Masters degrees in Cognitive Neuroscience involve advanced study of the brain functions that underlie behavioural processes.
Related postgraduate specialisms include Developmental Cognitive Neuroscience, Brain Imaging and Computational Neuroscience. Entry requirements typically include an undergraduate degree in a relevant subject such as Medicine or Psychology.
Why study a Masters in Cognitive Psychology?
Courses in this field train you to examine the relationship between the mind and the brain, and investigate what healthy mental function looks like.
Training in scientific methods is usually an important part of these programmes, and you could study approaches to information processing, brain imaging, molecular genetics and biometric models. You’ll explore a range of issues, including cognitive ageing and cognitive epidemiology, and how problems like brain damage affect psychological functions.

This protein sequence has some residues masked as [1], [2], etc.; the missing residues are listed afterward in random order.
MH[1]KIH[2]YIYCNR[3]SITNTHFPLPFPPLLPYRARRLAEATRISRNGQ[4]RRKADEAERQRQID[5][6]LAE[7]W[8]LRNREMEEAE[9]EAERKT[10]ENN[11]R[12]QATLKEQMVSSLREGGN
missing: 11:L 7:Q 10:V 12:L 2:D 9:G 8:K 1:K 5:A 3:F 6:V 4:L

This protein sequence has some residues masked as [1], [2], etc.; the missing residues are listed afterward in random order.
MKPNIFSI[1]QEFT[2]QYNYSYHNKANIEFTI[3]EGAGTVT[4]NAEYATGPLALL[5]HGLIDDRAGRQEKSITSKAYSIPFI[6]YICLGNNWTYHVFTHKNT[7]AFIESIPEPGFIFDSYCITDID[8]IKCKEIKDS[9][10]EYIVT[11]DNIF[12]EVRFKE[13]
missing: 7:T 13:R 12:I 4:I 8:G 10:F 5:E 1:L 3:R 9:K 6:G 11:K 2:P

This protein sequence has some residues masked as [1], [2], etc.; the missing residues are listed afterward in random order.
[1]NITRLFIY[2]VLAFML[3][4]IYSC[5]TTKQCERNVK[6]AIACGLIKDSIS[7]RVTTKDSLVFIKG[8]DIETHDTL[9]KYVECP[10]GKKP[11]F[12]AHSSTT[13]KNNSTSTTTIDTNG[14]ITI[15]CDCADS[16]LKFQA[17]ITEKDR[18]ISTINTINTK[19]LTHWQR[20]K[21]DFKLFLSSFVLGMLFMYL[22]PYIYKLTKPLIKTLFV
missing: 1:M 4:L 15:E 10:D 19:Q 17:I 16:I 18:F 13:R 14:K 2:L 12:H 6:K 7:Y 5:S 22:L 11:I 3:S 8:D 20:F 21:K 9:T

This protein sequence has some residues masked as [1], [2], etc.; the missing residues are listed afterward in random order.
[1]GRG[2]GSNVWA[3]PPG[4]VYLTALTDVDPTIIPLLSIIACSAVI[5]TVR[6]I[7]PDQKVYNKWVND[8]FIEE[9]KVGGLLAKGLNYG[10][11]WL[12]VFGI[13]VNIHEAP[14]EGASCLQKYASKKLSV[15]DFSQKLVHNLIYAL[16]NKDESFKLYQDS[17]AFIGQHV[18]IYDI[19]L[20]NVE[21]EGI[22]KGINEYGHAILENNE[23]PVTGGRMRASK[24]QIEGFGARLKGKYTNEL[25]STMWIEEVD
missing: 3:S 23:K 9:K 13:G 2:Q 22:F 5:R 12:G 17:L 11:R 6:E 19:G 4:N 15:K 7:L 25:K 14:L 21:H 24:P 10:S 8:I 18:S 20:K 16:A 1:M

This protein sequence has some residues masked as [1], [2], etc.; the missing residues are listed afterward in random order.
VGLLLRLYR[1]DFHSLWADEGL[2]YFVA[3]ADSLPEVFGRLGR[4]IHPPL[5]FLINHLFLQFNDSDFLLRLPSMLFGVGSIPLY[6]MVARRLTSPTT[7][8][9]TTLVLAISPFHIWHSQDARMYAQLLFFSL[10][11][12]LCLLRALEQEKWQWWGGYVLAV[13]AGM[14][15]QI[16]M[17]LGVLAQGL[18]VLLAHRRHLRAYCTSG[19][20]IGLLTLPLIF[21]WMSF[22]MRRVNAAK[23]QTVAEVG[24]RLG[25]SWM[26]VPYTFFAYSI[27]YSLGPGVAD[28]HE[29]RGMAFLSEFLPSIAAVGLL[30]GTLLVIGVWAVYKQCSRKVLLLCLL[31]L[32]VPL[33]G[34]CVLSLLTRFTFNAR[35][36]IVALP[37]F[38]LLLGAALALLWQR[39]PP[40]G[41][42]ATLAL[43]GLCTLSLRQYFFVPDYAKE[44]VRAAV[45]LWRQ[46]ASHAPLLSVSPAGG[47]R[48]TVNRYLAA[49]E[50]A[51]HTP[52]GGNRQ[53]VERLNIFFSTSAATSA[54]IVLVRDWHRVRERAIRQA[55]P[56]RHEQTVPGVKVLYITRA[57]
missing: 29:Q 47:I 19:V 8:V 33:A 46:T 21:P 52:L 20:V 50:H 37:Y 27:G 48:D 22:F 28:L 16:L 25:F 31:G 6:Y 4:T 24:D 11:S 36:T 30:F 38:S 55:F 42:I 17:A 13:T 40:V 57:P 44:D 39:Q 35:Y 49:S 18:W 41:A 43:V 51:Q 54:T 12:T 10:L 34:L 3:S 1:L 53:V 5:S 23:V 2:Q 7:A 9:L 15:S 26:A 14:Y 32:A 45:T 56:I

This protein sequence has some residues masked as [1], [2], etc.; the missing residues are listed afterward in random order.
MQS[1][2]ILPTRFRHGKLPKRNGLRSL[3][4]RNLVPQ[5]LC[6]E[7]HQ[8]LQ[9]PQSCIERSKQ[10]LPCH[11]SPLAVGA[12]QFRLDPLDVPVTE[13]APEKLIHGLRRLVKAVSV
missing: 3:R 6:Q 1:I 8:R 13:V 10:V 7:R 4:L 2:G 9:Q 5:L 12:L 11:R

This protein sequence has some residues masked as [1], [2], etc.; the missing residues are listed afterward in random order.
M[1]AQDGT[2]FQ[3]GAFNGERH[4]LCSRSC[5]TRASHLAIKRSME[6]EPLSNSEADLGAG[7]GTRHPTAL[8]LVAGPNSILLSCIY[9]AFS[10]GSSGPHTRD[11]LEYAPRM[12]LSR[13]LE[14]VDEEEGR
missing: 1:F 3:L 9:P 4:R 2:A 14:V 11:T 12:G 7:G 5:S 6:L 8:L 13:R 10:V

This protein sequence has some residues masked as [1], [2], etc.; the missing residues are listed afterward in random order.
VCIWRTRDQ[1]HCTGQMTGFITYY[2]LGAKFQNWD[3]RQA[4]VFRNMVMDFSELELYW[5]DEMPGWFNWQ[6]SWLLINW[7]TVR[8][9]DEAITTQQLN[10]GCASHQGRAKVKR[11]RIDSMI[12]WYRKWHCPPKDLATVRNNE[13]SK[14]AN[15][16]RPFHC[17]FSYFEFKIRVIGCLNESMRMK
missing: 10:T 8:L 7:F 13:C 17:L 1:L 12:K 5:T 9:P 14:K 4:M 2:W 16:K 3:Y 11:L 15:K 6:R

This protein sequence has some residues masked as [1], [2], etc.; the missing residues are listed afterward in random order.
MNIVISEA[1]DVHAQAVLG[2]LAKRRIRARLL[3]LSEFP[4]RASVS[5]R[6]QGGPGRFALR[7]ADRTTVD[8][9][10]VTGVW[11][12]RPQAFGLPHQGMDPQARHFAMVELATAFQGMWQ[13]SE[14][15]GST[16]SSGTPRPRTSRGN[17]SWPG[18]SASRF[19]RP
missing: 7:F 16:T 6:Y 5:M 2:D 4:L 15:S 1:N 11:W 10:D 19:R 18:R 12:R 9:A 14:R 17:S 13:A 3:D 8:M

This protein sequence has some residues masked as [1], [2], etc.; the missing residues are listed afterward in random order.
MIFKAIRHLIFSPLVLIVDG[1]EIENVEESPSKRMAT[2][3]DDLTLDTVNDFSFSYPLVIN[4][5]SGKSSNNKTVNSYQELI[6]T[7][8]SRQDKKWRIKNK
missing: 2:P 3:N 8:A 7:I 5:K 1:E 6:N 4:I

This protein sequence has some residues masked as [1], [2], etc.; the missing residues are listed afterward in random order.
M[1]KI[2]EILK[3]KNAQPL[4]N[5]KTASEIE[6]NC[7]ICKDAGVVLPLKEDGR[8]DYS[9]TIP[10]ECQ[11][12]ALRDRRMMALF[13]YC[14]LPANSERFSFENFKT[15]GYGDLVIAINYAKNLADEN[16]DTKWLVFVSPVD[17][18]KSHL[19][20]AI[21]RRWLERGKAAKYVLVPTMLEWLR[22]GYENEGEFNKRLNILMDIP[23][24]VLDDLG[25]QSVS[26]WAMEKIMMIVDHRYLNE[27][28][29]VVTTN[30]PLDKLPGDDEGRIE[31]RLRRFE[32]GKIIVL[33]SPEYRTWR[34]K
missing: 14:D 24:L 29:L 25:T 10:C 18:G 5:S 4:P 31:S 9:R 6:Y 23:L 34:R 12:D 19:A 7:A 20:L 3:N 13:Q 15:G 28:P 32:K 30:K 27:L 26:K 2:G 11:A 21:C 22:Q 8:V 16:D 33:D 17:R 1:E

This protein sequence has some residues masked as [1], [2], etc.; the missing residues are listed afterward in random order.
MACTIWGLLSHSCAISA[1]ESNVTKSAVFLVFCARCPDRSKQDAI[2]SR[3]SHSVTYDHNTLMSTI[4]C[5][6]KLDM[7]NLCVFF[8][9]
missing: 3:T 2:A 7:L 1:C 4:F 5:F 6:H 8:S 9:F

You might explore how individuals develop characteristics and personality traits, and how certain aspects of brain development alter psychological functions. For example, you could examine how certain learning disorders develop from childhood, and why some disorders can be resolved with age while others can’t.
Similarly, you might assess how personality disorders and dysfunctions such as dementia affect mood, perception, personal memories, social relationships and emotional intelligence.
Typical careers in this field include roles within inpatient contexts, counselling, therapy and social work, as well as forensic settings such as probation and rehabilitation services.